Interprovincial ProfileApril 7, 2016
Not too warm, and not too cold; the water temperature needs to be just right to in order for Atlantic salmon to thrive.
Monitoring the temperature in numerous waterways is one of the projects the National Institute of Scientific Research (INRS) has on the go.
In 2014 the organization received a three year grant totalling $75,000 from the Atlantic Salmon Conservation Foundation. The project involves building a water temperature monitoring network in Canadian Atlantic salmon rivers.
Atlantic salmon is a stenothermal fish – that means it can tolerate a relatively narrow range of temperatures. And although water temperature is monitored in some rivers, Eastern Canada does not have a structured river temperature network. There is no concerted effort to provide consistent thermal information that is relevant for fishery management. The INRS team is working on establishing a network of water temperature monitoring stations with centralized data management. Selected rivers in New Brunswick, Nova Scotia, Prince Edward Island, Quebec, and Newfoundland and Labrador will be part of the project.
The INRS team notes, “that the temperature of the river is one of the hydro-climatic factors determining the health and survival of Atlantic salmon at different stages of life. However, water temperature is monitored only in few rivers in Eastern Canada and these measurements are not fully structured within a network. This lack of basic information may limit our ability to send out thermal exceedance alerts, for example.”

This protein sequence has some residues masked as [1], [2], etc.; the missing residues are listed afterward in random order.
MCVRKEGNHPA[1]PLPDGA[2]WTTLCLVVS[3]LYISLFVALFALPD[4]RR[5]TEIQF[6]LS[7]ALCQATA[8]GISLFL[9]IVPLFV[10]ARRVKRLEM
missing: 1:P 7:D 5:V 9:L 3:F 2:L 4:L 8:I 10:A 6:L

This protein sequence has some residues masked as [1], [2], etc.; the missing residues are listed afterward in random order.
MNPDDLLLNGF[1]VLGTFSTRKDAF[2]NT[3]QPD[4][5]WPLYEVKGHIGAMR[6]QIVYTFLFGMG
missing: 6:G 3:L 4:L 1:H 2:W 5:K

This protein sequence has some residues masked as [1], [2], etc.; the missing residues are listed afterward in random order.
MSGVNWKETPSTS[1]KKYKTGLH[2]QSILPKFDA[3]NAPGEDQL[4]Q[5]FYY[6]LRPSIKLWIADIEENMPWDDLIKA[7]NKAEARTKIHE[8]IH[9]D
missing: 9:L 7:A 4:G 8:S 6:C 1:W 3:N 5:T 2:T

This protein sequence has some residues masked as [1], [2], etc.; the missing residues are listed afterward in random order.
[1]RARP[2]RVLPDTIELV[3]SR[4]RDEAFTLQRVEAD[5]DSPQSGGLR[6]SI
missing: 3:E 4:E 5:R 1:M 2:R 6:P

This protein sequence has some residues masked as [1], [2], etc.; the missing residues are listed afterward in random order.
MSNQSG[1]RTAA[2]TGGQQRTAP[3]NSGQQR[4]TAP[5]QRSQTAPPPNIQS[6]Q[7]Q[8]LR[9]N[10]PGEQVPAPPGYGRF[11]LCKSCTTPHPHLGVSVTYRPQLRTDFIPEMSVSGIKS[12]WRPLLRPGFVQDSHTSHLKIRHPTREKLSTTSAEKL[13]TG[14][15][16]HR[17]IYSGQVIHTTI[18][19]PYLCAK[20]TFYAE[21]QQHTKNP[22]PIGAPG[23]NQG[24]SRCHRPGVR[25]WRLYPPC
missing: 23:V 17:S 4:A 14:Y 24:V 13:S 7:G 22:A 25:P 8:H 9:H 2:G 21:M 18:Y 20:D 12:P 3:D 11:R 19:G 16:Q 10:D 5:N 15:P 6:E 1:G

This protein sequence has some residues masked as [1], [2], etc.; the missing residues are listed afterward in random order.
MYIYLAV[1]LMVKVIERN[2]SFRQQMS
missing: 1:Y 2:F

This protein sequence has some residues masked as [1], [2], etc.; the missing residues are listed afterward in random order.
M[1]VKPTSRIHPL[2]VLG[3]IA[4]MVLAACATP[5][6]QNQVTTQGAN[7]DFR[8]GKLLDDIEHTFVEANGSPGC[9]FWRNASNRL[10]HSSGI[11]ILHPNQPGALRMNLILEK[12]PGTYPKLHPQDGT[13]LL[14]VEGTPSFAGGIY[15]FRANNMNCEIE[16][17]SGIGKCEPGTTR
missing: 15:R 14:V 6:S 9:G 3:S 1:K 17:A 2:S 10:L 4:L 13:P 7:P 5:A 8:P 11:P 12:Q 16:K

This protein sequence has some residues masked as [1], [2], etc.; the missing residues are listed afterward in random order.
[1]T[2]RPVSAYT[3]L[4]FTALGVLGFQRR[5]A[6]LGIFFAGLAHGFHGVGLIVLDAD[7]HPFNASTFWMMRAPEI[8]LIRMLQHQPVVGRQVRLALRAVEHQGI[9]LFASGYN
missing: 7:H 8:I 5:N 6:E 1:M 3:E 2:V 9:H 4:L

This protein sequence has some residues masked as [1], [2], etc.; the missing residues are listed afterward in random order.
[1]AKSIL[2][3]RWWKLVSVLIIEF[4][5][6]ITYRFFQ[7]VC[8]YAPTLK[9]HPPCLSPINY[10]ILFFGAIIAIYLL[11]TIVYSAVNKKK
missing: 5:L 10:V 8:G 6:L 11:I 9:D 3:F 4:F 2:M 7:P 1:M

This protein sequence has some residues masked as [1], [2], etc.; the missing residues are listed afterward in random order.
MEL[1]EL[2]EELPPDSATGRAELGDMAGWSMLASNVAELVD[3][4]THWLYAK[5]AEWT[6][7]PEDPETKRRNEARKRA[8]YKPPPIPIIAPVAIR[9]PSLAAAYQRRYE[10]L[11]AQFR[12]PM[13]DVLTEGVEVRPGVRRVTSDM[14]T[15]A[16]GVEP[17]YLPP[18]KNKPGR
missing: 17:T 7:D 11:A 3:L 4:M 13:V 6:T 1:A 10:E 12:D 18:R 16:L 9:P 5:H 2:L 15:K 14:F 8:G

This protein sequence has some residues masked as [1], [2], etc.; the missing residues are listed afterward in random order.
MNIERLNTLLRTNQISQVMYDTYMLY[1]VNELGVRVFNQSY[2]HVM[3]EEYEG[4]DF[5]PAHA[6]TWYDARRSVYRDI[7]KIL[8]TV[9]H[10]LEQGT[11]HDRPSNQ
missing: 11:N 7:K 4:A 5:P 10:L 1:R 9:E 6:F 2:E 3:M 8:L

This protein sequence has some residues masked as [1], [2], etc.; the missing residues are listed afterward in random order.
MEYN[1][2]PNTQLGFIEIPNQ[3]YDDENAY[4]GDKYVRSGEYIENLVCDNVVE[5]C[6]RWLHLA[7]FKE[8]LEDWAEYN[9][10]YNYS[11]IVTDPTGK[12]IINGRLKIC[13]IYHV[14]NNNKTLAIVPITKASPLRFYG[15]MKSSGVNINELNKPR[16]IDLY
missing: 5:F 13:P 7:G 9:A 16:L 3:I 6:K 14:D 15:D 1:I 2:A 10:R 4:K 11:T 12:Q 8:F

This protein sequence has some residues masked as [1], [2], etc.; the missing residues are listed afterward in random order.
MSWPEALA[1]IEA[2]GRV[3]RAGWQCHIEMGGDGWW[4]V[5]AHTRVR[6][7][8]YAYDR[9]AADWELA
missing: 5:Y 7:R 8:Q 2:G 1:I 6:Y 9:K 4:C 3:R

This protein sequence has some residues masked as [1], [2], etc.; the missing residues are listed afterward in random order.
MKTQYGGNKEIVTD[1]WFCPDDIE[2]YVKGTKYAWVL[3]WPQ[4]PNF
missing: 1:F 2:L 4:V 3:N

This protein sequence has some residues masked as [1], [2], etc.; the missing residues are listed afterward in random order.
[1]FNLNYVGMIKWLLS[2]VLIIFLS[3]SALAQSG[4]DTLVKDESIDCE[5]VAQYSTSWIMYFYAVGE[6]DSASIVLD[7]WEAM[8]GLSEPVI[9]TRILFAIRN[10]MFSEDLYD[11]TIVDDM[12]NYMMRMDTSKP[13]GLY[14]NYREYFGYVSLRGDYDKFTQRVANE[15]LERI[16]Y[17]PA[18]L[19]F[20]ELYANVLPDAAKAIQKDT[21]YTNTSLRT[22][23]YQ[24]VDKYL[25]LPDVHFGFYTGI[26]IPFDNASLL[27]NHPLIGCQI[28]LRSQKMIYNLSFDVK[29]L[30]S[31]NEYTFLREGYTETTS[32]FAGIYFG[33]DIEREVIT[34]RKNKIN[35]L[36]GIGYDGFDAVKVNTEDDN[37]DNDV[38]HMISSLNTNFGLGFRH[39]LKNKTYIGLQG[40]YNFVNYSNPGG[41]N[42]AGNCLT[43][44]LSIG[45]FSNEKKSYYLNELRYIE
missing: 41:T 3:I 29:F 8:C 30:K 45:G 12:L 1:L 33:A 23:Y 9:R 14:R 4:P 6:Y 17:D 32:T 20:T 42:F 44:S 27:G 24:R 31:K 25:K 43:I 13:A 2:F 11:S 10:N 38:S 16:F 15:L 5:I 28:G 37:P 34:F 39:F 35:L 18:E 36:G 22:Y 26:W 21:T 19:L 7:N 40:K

The end goal of the project is to construct an optimal and sustainable temperature monitoring network with the participation of stakeholders that delivers key management and conservation information for Atlantic salmon and its habitat. That will be achieved by following three main objectives – coordinating various organizations concerned with water temperature issues in Atlantic salmon rivers, establishing a network of water temperature monitoring stations with a centralized database, and providing a common monitoring protocol.
To date, the INRS team has identified key partners acting on a large number of salmon rivers in Eastern Canada and has informed them about the project. These various agencies have agreed to participate in the network and to share their data. The team intends to continue the network expansion next year.
The database is one of the outcomes of the project. So far, the INRS has been able to collect data from two provincial agencies (Ministère des Forêts, de la Faune et des Parcs (MFFP) and Direction de l’Expertise Hydrique (DEH) from the Ministère du Développement durable, de l’Environnement et de la Lutte aux Changements Climatiques (MDDELCC)), Environment Canada, Fisheries and Oceans Canada, INRS, National Defense monitoring stations and from local watershed groups such as Miramichi River Environmental Assessment Committee (MREAC) and Groupe des Bassins versants de la Baie des Chaleurs (BVBC).
As of December 1, 2015, the database contained 304,058 daily temperature data entries from 478 monitoring stations (opened and closed stations) distributed over 186 rivers and 62 watersheds.
The INRS team is pleased that awareness about river temperatures and its impact on recreational fisheries is growing, noting that the networking of people sharing information and the centralization of data within a main database comes at a right time.
The network and its database is expected to grow year over the next year. It is also expected that the network and its dataset will help to identify trends in water temperature, draw links between climate, watershed activities and water temperature, and promote new management strategies.